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In late 1924, Richard Pettigrew began searching for a sacred boulder to add to his museum. He had heard about a large rock with symbols on it called Medicine Rock, located near Gettysburg, South Dakota. Pettigrew wanted to acquire a similar rock with symbols on it to preserve and display in Sioux Falls. He sent a request to E.S. Peterson of Mobridge and J.W. Parmely of Ipswich to begin looking for a suitable piece.
Eventually, this three-ton example was found on a ranch near Evarts, South Dakota. The ranch belonged to J.J. Bentz, but was being rented by Ed Klein. Mr. Pettigrew purchased the boulder from Bentz and hired Klein to remove and transport it to the railroad station at Mobridge, where it would be shipped to Sioux Falls.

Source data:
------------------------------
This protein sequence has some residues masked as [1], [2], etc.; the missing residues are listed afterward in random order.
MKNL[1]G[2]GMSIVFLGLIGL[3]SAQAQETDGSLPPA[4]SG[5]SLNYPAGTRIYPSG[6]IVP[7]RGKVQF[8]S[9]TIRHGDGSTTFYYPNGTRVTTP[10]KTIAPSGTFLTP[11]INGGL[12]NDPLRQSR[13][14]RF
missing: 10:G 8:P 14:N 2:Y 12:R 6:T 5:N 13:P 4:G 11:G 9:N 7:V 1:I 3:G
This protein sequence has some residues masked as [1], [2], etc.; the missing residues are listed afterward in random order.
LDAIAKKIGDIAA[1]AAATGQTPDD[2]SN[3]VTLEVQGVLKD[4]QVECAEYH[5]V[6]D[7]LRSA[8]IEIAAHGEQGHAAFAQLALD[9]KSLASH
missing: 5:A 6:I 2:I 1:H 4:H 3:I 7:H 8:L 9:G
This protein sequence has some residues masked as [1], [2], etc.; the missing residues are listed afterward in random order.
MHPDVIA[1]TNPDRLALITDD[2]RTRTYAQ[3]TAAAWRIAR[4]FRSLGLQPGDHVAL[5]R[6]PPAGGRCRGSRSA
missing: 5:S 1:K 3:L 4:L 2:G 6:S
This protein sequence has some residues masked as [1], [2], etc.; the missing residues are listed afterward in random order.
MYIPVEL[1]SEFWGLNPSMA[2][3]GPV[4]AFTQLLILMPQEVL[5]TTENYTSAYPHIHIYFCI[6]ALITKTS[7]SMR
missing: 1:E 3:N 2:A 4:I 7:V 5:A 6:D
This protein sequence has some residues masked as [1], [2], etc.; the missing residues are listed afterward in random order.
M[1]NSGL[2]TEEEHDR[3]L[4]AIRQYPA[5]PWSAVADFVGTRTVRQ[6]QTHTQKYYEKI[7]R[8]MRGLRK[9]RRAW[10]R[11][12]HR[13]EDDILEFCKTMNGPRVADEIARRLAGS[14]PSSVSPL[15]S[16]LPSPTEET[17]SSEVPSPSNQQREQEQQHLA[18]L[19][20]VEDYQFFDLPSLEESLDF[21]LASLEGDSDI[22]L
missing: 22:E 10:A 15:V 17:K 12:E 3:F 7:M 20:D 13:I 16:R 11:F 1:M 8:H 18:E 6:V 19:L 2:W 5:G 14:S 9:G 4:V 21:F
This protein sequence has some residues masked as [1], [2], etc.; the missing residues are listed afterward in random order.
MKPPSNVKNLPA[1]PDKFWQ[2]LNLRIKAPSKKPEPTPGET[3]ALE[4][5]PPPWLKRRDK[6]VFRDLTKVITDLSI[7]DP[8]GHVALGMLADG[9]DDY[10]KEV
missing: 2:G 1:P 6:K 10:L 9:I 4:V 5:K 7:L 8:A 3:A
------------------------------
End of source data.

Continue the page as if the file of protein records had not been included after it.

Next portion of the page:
Ed Klein put together a team of six men to move the rock into town, a 17-mile trip. Eventually, it took six men, two wagons, and eight horses to pull the boulder free. Pettigrew placed the boulder outside his home and museum in 1925, and it has been on exhibit ever since.